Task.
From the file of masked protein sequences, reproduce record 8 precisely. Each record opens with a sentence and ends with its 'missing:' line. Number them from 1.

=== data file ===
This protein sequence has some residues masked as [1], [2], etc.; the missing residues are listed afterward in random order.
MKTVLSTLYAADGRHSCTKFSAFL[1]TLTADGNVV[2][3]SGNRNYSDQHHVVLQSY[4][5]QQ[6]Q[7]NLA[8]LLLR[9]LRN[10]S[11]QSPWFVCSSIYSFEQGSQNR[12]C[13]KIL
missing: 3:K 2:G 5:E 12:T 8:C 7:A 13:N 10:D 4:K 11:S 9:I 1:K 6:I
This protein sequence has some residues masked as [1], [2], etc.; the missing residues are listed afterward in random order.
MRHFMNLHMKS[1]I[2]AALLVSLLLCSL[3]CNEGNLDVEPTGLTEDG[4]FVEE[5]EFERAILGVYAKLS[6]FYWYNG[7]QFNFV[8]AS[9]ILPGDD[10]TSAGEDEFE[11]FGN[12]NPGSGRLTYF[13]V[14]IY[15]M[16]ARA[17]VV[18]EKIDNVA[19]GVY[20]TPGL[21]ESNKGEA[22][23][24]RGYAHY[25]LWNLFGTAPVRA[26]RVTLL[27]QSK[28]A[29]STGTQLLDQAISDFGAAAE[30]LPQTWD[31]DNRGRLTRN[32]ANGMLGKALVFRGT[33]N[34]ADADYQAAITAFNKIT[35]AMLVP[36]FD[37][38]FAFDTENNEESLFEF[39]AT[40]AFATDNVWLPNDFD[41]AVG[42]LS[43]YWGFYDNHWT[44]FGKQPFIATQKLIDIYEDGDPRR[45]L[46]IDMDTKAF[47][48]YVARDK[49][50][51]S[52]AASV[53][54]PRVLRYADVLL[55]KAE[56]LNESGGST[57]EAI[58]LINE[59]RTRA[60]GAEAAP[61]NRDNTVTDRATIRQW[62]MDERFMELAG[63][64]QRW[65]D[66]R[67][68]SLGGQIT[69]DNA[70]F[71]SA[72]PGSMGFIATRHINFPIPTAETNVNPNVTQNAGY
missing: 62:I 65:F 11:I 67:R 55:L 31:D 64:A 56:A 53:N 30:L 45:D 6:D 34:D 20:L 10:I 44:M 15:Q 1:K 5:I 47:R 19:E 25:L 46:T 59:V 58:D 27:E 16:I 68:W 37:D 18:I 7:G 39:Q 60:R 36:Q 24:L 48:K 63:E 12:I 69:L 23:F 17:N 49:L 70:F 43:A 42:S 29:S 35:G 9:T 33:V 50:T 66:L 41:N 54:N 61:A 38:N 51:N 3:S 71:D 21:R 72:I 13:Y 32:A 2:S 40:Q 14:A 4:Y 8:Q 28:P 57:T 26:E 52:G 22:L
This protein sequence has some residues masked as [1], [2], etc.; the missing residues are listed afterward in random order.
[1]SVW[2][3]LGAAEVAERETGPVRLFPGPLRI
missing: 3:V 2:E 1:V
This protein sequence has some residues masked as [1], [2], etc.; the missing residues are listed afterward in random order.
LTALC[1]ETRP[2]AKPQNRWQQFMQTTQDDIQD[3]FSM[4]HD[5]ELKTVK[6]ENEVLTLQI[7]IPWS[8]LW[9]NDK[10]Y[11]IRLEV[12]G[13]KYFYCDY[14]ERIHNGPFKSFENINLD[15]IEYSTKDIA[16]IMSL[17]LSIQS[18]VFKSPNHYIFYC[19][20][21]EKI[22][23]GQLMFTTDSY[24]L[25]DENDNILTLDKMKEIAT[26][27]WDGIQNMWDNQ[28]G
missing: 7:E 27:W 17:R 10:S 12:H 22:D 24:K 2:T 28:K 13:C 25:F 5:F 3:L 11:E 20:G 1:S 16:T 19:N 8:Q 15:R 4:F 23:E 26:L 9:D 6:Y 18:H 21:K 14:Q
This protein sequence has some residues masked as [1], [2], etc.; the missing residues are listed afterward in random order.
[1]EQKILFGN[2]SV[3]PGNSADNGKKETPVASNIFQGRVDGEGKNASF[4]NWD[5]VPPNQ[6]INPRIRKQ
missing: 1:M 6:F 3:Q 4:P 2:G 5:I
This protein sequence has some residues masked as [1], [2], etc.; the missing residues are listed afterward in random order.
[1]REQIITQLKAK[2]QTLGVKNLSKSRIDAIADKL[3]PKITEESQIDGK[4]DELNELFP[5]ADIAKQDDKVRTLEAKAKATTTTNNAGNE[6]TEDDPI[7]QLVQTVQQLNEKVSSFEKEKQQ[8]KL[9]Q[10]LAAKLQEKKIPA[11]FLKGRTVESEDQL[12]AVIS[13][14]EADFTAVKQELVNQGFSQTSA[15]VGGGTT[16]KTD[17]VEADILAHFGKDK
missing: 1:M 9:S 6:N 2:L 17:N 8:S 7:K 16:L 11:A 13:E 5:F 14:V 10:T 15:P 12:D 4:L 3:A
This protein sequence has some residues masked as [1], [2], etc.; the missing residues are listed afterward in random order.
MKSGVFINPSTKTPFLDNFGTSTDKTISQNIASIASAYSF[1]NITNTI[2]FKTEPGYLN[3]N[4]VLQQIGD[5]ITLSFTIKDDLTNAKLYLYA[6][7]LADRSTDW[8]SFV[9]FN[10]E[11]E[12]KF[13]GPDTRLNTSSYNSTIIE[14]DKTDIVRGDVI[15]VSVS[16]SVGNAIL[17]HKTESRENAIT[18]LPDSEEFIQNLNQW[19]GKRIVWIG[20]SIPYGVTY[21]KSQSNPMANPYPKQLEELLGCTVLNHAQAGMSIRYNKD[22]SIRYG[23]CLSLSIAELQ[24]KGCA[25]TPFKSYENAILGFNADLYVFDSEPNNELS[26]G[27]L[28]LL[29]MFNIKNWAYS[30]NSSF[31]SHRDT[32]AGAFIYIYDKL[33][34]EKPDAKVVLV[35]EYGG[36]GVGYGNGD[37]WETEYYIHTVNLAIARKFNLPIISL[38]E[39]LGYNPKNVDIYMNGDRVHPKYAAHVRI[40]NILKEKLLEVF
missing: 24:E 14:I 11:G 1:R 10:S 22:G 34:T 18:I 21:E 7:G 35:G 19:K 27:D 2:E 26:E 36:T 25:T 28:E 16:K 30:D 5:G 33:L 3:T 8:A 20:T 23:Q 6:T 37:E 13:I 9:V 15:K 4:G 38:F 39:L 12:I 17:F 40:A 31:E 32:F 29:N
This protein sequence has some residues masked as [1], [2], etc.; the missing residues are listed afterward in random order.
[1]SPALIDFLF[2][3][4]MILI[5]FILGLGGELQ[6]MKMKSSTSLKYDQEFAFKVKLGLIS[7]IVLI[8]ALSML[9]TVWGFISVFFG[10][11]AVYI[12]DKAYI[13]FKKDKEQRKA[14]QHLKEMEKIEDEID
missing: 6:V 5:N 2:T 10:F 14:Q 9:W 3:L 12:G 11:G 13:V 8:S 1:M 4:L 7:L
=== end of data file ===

This protein sequence has some residues masked as [1], [2], etc.; the missing residues are listed afterward in random order.
[1]SPALIDFLF[2][3][4]MILI[5]FILGLGGELQ[6]MKMKSSTSLKYDQEFAFKVKLGLIS[7]IVLI[8]ALSML[9]TVWGFISVFFG[10][11]AVYI[12]DKAYI[13]FKKDKEQRKA[14]QHLKEMEKIEDEID
missing: 6:V 5:N 2:T 10:F 14:Q 9:W 3:L 12:G 11:G 13:V 8:S 1:M 4:L 7:L